This chapter discusses the affinity labeling of catalytic site with specific substrate analogs. Affinity labeling is a technique that can provide information about the nature of crucial residues in the substrate-binding sites of various proteins. The method involves the use of substrate analogs capable of specifically interacting with the protein at the substrate-binding domain and which, in addition, possess a chemically reactive group capable of covalently modifying amino acids that are in close proximity or contribute to that binding site. The ATP analog, p-fluorosulfonylbenzoyl adenosine (FSBA), is an affinity label that has been shown to be an effective reagent for the covalent modification of nucleotide-binding sites of many enzymes and, in particular, several protein kinases. Unlabeled FSBA is used as an inhibitor of myosin light chain kinase (MLSK). To determine the stoichiometry of inactivation, it is necessary to measure the moles of FSBA incorporated into MLSK when the enzyme is inactivated to several different extents.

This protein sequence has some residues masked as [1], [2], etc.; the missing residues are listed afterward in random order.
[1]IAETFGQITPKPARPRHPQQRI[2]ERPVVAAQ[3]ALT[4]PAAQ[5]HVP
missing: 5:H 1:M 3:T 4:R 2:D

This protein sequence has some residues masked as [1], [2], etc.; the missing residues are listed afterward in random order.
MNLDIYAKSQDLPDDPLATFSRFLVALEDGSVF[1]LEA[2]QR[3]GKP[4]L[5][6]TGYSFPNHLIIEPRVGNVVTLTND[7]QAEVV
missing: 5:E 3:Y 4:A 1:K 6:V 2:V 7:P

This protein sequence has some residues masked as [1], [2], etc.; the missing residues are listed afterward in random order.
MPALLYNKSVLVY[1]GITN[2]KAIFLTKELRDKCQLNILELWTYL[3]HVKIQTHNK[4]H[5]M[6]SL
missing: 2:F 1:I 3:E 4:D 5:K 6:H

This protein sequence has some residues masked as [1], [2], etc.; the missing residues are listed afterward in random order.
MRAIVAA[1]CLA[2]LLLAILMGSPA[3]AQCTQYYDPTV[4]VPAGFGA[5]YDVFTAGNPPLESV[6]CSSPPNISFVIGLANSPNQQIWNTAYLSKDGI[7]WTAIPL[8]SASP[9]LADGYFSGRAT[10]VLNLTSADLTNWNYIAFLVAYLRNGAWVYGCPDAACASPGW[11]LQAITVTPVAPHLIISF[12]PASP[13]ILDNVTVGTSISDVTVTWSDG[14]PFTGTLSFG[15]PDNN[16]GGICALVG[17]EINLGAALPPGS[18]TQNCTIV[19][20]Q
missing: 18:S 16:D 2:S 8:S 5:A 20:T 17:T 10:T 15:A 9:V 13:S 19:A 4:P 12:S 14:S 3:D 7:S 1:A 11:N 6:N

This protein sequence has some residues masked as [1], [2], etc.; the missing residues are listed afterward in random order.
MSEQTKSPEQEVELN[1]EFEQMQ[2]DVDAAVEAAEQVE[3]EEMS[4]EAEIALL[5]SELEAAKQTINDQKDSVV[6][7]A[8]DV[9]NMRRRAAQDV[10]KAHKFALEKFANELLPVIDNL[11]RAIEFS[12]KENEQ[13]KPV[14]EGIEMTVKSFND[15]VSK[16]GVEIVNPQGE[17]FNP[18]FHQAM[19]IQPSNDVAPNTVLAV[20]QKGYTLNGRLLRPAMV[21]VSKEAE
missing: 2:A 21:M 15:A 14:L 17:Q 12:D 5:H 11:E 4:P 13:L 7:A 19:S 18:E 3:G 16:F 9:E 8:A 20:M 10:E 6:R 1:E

ASJC Scopus subject areas
- Molecular Biology